Banks, insurance companies and investors that together control US$ 130 trillion said on Wednesday (3) that they will put the fight against the climate crisis at the center of their actions and promised to improve the quality of investments in the environmental area.
The financial institutions responsible for about 40% of the world’s capital have announced that they are committed to taking a “fair share” in the effort to rid the world of fossil fuels.
The main objective of the negotiations at COP26 (UN conference on climate crisis, which is being held in Glasgow, Scotland) is to guarantee countries sufficient promises to reduce greenhouse gas emissions — mainly caused by coal, oil and gas — keeping the global average temperature rise at 1.5 °C.
But how to fulfill these promises is still under discussion and will require a lot of money.
UN climate envoy Mark Carney, who created the Glasgow Financial Alliance for Net Zero (GFANZ) [Aliança Financeira de Glasgow para Zero Líquido], estimated the figure at $100 trillion (BRL 560 trillion) over the next three decades and said the financial sector must find ways to raise private money to take the effort far beyond what states alone can do.
“The money exists, but this money needs projects aligned to net zero [de emissões], e [assim] there is a way to turn this into a very powerful virtuous circle — that’s the challenge,” the former Bank of England chairman said at the summit.
Carney’s comments reflect a problem often cited by investors who, given the myriad climate-related risks, need to make sure they are accounted for in a transparent and, preferably, globally standardized way.
“Some of the key pieces of the financial puzzle are now falling into place,” said Nick Robins of the Grantham Institute for Research on Climate Change and the Environment.
Another important piece is where public money will come from to help the transition from carbon-intensive energy and industry. On Wednesday, the United States said it will support a mechanism to raise new financing for clean energy and sustainable infrastructure in emerging markets.
US Treasury Secretary Janet Yellen said the United States will join the UK in supporting the new Climate Investment Funds Capital Market Facility (CIF), which will help attract new funds. private climates and would provide $500 million a year to CIF’s Clean Technology Fund, as well as its new Accelerating the Coal Transition investment program.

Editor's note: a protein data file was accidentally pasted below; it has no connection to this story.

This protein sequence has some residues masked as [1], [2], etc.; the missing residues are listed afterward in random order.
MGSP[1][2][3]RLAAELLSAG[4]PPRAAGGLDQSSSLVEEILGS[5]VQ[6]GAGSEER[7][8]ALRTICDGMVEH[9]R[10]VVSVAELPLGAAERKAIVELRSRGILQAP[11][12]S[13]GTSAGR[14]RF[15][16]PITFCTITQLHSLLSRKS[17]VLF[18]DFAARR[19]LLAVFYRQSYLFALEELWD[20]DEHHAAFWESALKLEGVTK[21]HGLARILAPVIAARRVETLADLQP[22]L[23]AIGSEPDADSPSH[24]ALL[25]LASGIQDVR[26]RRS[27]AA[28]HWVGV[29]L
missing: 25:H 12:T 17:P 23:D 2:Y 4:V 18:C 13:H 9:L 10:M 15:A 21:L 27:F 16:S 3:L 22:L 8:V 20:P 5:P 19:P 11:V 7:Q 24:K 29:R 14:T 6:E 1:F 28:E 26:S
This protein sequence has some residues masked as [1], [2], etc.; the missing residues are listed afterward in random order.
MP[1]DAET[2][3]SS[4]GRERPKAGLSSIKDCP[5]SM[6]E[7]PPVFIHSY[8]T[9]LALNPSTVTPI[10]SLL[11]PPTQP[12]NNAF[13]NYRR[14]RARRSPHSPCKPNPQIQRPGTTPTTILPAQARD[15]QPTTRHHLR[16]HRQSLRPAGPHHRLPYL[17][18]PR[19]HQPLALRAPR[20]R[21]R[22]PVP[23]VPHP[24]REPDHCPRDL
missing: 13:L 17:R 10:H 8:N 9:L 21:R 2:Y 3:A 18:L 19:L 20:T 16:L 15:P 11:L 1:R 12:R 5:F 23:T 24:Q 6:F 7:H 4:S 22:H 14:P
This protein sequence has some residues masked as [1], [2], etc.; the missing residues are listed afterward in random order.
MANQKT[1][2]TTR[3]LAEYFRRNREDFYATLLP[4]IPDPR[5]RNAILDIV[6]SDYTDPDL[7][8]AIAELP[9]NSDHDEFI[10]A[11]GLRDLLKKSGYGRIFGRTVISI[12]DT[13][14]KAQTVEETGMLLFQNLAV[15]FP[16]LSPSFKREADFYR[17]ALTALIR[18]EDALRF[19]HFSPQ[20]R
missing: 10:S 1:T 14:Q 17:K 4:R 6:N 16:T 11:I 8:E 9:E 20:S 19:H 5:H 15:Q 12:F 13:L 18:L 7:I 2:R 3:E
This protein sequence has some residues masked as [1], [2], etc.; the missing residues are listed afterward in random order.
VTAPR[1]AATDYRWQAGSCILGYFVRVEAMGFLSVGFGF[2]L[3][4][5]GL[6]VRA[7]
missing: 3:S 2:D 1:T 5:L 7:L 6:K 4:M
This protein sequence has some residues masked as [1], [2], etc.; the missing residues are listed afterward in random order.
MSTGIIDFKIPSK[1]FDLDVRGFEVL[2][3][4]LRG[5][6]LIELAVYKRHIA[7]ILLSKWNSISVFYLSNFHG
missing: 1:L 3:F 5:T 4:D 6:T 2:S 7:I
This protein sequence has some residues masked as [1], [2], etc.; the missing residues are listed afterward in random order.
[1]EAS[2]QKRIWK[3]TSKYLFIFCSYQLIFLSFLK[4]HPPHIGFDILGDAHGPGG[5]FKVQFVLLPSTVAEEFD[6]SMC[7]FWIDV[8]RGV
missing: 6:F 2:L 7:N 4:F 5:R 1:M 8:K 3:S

“I’m here because climate change isn’t just an environmental issue, it’s not just an energy issue. It’s an economic, developmental and market-stabilizing issue, and I wouldn’t be doing my job if I didn’t take it seriously enough.” , said Yellen.
However, others were not convinced by the progress of COP26.
“These happy headlines hide a series of loopholes and backtracking opportunities that we cannot afford if we are to prevent climate degradation,” the Foundation for Environmental Justice said in a statement.
“Liquid zero promises mean nothing without divestment in fossil fuels. It’s time for financial institutions to put their money where it’s needed and stop funding climate-destroying fossil fuels,” added NGO Chief Executive Steve Trent.
Carney has been leading a movement to ensure that financial institutions are accountable and disclose all weather risks of their loans or investments, forcing the economy at large to price costs that until now have been largely hidden.
This includes not only the direct effects of extreme weather events, but also any loss of government subsidies for fossil fuels, or the environmental and health costs of greenhouse gas emissions.
Kristalina Georgieva, president of the International Monetary Fund, said it was crucial to incorporate weather data into regular macroeconomic reports.
The vice chairman of the Global Financial Stability Board, Dutchman Klaas Knot, said there is a need for a mandatory global minimum standard of disclosure of climate risks for financial stability and the provision of sustainable finance.
The change in private sector financial institutions was commended by COP26 President Alok Sharma. “What we’ve seen in the last few years is a big shift in the private sector and the financial services sector to go green… in the 1990s, it was clearly not common for climate finance, to invest in green. I think it’s the mainstream today. dominant,” he said.
China’s central bank president Yi Gang said Beijing is working on a new monetary policy mechanism to provide cheap funds to financial institutions that support green projects.
Jane Fraser, chief executive of Citigroup, a member of the GFANZ, said the initiative needs scale to work. “If you don’t work together, you’re going to make a lot of beautiful speeches, but you’re… at risk of divorce from reality,” she said.
Investors will support the launch of a global standards body to prevent companies from portraying a positive image of their climate policies and business practices in a global market that has already reached many trillions of dollars for funds aimed at environment, society and governance .
“If you don’t have basic information on a globally comparable basis… it greatly increases the risks of ‘greenwashing’,” said Ashley Alder, president of IOSCO, the global body of securities regulators.
The private sector’s enthusiasm for mobilizing climate-friendly investments also needs reassurance that governments are setting ambitious emission reduction targets sufficient to meet the 1.5 °C target — which may not happen by the end of COP26 , on November 12th.
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